The Mojito (pronounced: moe-hee-toe) is a classic Cuban cocktail most closely tied to Cuba’s famous La Bodeguita del Medio bar. This drink is incredibly refreshing and is a great cocktail to order on a hot summer day or when hitting the dance floor. The basic drink is remotely similar to a limeade recipe, but that’s where the comparisons stop.
The first noticeable addition, after rum, is mint which provides a refreshing cooling sensation to the drink. Mint is what makes this highball an exceptionally refreshing drink. Next, the rum gives the drink a kick and balances out the blandness of soda water. The limes provide the thirst quenching sourness that so many people crave in the heat. If possible, use key limes (Mexican limes) for this drink as they offer a crisp flavour. A good white rum, like Havana Club (3-Year-Old), will give the Mojito a more authentic character, but any quality white rum will do. Did you know that most white rums are aged for one year? Using simple syrup will help make your Mojito’s better since granular sugar doesn’t dissolve too well in cold liquids. Gritty Mojito’s aren’t very appetizing.
When preparing your Mojito, gently muddle the mint leaves with the simple syrup and lime juice. You don’t want shredded leaves floating around in the drink. It doesn’t make for good presentation, and you are having a cocktail not drinking a salad. Simply bruise the leaves with the muddler to release the essential oils. After muddling, pack lots of ice over the mint leaves to keep them from floating around. You want to fill the glass with ice. Otherwise, the soda water will dilute the flavours too much Add your rum and then top off with a splash of soda water, and it shouldn’t be more than a few ounces.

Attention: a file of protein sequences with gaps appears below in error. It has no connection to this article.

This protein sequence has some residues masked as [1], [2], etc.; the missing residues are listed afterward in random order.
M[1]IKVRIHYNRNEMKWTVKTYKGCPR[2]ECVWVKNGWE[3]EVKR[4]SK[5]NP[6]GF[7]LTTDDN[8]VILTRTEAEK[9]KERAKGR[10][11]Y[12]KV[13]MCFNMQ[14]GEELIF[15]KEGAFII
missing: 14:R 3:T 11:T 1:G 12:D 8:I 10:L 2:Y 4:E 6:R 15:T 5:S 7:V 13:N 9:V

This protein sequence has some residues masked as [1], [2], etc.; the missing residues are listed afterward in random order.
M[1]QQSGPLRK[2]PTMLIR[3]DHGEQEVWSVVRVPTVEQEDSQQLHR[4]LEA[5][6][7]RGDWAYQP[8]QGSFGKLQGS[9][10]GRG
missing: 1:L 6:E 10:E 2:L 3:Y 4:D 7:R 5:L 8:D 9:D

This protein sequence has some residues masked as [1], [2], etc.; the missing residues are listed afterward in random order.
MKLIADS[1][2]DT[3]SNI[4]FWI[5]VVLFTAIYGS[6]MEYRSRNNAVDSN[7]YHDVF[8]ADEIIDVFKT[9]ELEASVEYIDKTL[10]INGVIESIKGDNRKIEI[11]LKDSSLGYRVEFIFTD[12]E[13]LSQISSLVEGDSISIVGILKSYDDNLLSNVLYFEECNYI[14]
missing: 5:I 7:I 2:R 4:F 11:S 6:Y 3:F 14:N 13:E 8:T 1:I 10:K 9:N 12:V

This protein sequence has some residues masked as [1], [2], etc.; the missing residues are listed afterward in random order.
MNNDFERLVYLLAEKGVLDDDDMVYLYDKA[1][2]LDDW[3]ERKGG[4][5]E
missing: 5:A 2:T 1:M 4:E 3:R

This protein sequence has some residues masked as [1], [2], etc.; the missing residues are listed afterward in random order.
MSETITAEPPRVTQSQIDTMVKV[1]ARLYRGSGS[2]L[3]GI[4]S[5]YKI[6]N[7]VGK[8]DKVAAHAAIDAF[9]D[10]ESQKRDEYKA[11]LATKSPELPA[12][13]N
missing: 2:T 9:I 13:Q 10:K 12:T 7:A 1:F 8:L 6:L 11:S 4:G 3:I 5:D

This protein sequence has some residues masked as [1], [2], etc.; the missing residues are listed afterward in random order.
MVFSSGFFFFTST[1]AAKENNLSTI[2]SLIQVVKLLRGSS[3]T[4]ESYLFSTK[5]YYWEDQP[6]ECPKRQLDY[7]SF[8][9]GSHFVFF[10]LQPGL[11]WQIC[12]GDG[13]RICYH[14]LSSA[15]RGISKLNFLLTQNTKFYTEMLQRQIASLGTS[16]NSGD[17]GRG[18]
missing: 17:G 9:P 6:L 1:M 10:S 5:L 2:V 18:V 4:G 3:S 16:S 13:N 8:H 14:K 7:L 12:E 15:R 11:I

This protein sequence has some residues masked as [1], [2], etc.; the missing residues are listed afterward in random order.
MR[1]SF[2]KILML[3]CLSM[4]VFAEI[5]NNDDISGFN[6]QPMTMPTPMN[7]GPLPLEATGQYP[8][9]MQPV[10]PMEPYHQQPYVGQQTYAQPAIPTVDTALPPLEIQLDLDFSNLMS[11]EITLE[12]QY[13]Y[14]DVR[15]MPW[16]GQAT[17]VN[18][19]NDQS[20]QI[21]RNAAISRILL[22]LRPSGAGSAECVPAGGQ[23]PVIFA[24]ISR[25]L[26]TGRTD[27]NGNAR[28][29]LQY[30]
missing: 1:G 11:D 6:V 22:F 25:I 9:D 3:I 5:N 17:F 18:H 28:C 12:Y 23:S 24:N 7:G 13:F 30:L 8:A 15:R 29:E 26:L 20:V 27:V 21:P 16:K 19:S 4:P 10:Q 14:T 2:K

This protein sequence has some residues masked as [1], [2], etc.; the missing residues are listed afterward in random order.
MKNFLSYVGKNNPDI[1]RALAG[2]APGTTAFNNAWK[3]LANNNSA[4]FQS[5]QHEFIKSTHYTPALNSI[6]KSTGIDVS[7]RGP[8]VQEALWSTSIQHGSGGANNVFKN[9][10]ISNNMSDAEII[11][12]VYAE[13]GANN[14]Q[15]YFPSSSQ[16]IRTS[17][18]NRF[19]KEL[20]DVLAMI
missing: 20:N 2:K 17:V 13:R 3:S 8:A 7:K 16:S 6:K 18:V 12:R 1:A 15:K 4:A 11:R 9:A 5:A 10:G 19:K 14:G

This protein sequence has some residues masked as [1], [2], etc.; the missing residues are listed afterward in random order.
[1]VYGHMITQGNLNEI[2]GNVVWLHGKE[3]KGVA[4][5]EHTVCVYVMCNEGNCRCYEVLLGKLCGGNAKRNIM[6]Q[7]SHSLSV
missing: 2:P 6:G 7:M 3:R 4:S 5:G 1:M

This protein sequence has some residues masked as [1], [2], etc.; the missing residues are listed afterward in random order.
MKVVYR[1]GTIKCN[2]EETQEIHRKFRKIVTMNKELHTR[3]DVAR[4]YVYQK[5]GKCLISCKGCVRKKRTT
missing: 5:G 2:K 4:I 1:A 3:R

Some recipes call for bitters, but a Mojito does not contain bitters. (*Or at least that is what I was told by some Cuban bar customers in 2008, however, when I was in Cuba (2016) some bartenders did add bitters, some didn’t. Do whatever you think tastes better.) I was also informed that I needed to dribble some rum from every new bottle of rum opened into a corner of the bar or house to keep the spirits happy. I like traditions, so I obliged.